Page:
Risk assessments of global temperature rise greater than 5°C have not been undertaken by the IPCC. Ramanathan and Xu named this category "unknown??" with the question marks acknowledging the "subjective nature of our deduction." The existential threats could include species extinctions and major threats to human water and food supplies in addition to the health risks posed by exposing over 7 billion people worldwide to deadly heat.

With these scenarios in mind, the researchers identified what measures can be taken to slow the rate of global warming to avoid the worst consequences, particularly the low-probability high-impact events. Aggressive measures to curtail the use of fossil fuels and emissions of so-called short-lived climate pollutants such as soot, methane and HFCs would need to be accompanied by active efforts to extract CO2 from the air and sequester it before it can be emitted. It would take all three efforts to meet the Paris Agreement goal to which countries agreed at a landmark United Nations climate conference in Nov 2015.

Xu and Ramanathan point out that the goal is attainable. Global CO2 emissions had grown at a rate of 2.9 percent per year between 2000 and 2011, but had slowed to a near-zero growth rate by 2015. They credited drops in CO2 emissions from the United States and China as the primary drivers of the trend. Increases in production of renewable energy, especially wind and solar power, have also bent the curve of emissions trends downward. Other studies have estimated that there was by 2015 enough renewable energy capacity to meet nearly 24 percent of global electricity demand.

Short-lived climate pollutants are so called because even though they warm the planet more efficiently than carbon dioxide, they only remain in the atmosphere for a period of weeks to roughly a decade whereas carbon dioxide molecules remain in the atmosphere for a century or more. The authors also note that most of the technologies needed to drastically curb emissions of short-lived climate pollutants already exist and are in use in much of the developed world. They range from cleaner diesel engines to methane-capture infrastructure.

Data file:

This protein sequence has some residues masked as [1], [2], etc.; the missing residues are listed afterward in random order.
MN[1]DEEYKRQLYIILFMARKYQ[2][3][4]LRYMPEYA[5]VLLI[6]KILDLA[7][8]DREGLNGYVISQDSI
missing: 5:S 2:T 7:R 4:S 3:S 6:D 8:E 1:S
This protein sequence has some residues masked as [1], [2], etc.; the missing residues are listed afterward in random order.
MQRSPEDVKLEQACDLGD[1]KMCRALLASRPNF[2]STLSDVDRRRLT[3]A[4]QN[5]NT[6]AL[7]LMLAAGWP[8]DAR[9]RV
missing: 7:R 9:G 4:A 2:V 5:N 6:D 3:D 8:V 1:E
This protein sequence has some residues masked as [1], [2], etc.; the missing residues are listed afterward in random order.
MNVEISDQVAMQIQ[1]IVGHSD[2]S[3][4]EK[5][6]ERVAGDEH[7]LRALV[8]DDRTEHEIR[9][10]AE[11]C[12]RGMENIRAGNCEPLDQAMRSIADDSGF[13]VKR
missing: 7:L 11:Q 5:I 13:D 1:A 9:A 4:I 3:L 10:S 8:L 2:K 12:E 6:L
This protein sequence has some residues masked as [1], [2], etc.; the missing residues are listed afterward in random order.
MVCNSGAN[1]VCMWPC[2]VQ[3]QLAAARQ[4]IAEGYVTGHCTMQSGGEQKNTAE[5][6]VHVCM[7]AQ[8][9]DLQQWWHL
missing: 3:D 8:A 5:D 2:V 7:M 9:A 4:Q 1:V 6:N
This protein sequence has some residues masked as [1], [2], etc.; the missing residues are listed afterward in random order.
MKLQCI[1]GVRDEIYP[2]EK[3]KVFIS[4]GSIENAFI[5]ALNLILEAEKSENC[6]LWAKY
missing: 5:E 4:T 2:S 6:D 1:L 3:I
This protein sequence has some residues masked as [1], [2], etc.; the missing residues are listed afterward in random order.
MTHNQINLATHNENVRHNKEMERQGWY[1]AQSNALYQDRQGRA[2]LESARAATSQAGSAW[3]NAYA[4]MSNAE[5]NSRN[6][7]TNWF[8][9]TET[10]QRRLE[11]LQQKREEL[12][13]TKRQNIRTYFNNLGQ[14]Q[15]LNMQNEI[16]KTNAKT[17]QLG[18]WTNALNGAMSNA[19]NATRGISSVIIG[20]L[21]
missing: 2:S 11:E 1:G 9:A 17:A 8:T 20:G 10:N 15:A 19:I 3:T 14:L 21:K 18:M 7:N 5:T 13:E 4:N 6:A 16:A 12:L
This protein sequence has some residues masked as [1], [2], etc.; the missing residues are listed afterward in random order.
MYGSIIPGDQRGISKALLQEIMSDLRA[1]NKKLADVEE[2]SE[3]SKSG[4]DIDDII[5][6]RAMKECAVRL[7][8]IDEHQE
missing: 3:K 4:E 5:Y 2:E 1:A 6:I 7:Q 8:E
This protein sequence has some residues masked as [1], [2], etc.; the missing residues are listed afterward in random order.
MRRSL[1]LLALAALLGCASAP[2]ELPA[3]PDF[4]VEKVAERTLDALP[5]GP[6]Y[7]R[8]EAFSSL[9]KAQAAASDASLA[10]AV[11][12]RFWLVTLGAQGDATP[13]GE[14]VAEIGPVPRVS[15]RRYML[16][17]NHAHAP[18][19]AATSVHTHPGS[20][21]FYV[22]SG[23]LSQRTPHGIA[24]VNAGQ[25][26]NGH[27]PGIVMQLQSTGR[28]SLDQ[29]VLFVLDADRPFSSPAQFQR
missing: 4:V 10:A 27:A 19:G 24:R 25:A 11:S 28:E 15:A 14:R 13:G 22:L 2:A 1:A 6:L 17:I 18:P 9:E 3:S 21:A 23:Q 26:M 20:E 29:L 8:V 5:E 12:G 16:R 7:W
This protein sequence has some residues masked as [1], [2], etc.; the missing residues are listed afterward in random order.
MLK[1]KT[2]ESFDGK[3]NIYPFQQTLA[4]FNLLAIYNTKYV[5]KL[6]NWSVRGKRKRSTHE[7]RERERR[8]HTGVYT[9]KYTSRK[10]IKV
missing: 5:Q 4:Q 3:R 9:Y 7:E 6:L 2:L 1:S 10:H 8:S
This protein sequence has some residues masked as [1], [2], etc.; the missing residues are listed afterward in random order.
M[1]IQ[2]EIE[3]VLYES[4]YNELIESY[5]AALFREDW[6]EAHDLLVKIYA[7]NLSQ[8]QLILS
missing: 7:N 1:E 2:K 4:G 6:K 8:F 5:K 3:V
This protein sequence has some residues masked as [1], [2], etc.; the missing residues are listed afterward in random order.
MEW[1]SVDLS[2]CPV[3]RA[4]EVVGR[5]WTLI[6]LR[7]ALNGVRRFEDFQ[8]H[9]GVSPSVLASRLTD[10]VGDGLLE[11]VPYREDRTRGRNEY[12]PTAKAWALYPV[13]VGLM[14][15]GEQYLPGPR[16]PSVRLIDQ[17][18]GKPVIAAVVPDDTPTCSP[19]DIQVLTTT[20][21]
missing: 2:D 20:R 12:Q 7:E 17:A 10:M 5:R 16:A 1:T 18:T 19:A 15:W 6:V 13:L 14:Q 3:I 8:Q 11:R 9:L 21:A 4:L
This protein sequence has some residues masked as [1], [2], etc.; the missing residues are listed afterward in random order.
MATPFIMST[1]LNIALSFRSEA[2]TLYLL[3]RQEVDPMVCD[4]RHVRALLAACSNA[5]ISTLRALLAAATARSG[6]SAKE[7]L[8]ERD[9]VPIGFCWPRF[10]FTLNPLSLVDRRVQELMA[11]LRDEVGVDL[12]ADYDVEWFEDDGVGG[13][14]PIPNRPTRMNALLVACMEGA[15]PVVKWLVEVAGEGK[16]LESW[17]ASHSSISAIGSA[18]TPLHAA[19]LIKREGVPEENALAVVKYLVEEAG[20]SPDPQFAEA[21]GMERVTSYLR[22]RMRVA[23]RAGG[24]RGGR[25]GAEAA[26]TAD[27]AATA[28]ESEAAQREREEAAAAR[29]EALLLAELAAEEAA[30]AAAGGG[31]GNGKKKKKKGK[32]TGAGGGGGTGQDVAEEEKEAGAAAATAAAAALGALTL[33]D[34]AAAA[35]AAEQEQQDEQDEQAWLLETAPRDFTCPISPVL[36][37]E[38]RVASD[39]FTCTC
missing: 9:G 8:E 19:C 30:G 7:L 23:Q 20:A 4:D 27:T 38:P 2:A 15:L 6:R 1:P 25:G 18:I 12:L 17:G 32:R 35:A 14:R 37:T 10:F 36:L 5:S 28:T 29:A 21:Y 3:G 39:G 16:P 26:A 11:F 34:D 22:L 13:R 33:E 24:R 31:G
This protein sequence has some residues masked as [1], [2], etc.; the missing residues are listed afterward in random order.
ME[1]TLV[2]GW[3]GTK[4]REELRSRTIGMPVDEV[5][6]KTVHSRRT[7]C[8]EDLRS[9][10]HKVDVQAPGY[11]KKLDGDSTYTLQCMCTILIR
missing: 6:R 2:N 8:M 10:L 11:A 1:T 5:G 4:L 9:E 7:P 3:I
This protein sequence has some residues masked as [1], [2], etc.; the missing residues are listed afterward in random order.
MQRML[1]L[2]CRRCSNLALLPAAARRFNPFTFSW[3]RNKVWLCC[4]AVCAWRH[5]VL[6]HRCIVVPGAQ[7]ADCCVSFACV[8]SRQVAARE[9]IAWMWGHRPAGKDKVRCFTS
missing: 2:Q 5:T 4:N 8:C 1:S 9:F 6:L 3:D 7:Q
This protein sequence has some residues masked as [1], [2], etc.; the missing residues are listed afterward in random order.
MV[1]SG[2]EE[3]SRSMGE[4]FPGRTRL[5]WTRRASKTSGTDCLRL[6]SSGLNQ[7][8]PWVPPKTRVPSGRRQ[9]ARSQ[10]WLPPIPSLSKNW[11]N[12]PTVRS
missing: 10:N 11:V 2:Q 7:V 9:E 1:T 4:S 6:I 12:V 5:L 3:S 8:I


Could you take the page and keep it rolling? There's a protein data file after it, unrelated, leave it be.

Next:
"While these are encouraging signs, aggressive policies will still be required to achieve carbon neutrality and climate stability," the authors wrote.

The release of the study coincides with the start of Climate Week NYC in New York, a summit of business and government leaders to highlight global action. Ramanathan and colleagues will deliver a complementary report detailing the "three-lever" mitigation strategy of emissions control and carbon sequestration on Sept. 18 at the United Nations. That report was produced by the Committee to Prevent Extreme Climate Change, chaired by Ramanathan, Nobel Prize winner Mario Molina of UC San Diego, and Durwood Zaelke, who leads an advocacy organization, the Institute for Governance and Sustainable Development, with 30 experts from around the world including China and India.

Explore further: Human-caused warming likely led to recent streak of record-breaking temperatures: study

More information: Yangyang Xu et al. Well below 2 °C: Mitigation strategies for avoiding dangerous to catastrophic climate changes, Proceedings of the National Academy of Sciences (2017). DOI: 10.1073/pnas.1618481114